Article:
8Leaf classification is important in order to predict effective retention and liquid behavior. This is very helpful for identifying appropriate application techniques and agrochemical requirements for species. Since agrochemical formulations are complex and often designed for maximum spread, it is sometimes difficult or impossible to measure any contact angles. The contact angle of pure water, however, is not always appropriate for differentiating between species (Gaskin et al., 2005). On very difficult-to-wet species, the water contact angle is too high and no significant differences can be highlighted. It was therefore proposed to use a 20% v/v acetone in water solution to reduce surface tension. The wettability of leaf surfaces depends on species, variety, growth stage, leaf position, growth conditions and environmental factors, hence the retention variations observed in field trials. Overall, leaf wettability can change with age and maturity, but no trend has been identified, although wheat leaves become less hydrophobic with age (Butler Ellis et al., 2004). Wettability modifications could originate from fouling and sandblasting from wind-borne particles of leaves, indoor-grown leaves being more hydrophobic. When performing laboratory tests using indoor-grown plants, therefore, the findings cannot be directly extrapolated to field, although the leaves are able to regenerate their waxes after a few days. Leaf surface properties (e.g., wettability, as affected by dew, rain, sandblasting or dust) before the day of treatment should be integrated into the results analysis or used to help decide on the optimum time of treatment.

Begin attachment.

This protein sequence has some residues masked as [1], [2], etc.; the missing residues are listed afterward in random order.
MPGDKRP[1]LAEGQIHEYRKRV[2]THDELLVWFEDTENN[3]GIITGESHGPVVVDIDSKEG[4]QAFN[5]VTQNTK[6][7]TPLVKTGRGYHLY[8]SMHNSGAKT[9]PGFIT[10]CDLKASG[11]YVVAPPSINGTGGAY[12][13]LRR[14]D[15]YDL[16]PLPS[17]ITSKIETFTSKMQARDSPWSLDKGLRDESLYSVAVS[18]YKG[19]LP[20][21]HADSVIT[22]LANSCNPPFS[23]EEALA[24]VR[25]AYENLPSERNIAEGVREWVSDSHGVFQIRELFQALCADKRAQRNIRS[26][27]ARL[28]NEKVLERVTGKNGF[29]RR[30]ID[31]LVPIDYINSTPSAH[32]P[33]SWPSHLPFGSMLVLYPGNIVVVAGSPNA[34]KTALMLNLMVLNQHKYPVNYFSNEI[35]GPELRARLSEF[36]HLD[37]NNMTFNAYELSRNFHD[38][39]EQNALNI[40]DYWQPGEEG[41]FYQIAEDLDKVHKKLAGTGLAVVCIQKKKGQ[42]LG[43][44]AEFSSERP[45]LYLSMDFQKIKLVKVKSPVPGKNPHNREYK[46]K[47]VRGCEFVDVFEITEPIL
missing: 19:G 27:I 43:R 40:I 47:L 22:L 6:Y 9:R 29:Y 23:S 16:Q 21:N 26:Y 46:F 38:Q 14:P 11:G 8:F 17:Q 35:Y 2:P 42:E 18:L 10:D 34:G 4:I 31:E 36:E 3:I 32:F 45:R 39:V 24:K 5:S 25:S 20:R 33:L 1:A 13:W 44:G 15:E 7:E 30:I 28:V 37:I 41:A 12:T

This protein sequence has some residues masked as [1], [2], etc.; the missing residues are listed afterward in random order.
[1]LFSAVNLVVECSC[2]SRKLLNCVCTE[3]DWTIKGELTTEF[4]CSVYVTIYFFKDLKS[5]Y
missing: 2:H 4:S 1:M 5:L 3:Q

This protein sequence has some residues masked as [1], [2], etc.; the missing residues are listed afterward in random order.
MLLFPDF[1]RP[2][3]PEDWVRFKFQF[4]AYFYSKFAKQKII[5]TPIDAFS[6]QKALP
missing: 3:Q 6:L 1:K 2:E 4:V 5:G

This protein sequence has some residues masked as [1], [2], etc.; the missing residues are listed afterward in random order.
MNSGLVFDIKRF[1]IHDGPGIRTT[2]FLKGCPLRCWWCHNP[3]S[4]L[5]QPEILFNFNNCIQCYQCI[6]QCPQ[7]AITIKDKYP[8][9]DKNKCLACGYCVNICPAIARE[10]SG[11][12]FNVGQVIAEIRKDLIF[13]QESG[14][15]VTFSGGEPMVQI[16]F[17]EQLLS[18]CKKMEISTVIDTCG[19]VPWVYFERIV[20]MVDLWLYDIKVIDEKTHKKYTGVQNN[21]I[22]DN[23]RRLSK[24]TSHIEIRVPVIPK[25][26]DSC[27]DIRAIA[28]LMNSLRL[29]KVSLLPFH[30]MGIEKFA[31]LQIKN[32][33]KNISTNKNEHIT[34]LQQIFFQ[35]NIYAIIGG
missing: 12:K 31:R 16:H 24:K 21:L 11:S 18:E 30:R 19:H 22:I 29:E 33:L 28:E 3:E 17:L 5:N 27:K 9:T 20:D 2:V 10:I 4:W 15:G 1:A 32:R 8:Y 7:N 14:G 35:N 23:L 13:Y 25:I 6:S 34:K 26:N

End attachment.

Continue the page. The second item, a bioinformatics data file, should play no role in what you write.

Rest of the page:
2.3. Additives

9The difficult-to-wet leaf issue is often addressed using additives. Surfactants promote drop spreading on surfaces by reducing surface tension and the advancing and receding contact angles (sections 3.2. and 3.3.). Their effects depend on concentration, leaf surface properties and application volumes (Gaskin et al., 1997). Overall, the use of surfactant increases retention by plants, which increases pesticide efficiency. The beneficial effect grows with surfactant concentration (Wirth et al., 1991) until a concentration threshold is reached above which there will be no further retention improvement (Furmidge, 1962). Easy-to-wet species exhibit no variation in retention because they are made wet by water (high surface tension). The differences in retention between surfactants are closely correlated to the dynamic surface tension (DST) of the spray mixture; DST refers to surface tension variation over time. If the surfactant adsorption time is greater than the drop impact, the surfactant effect can be greatly reduced or even negated. This will be discussed further in section 3.4.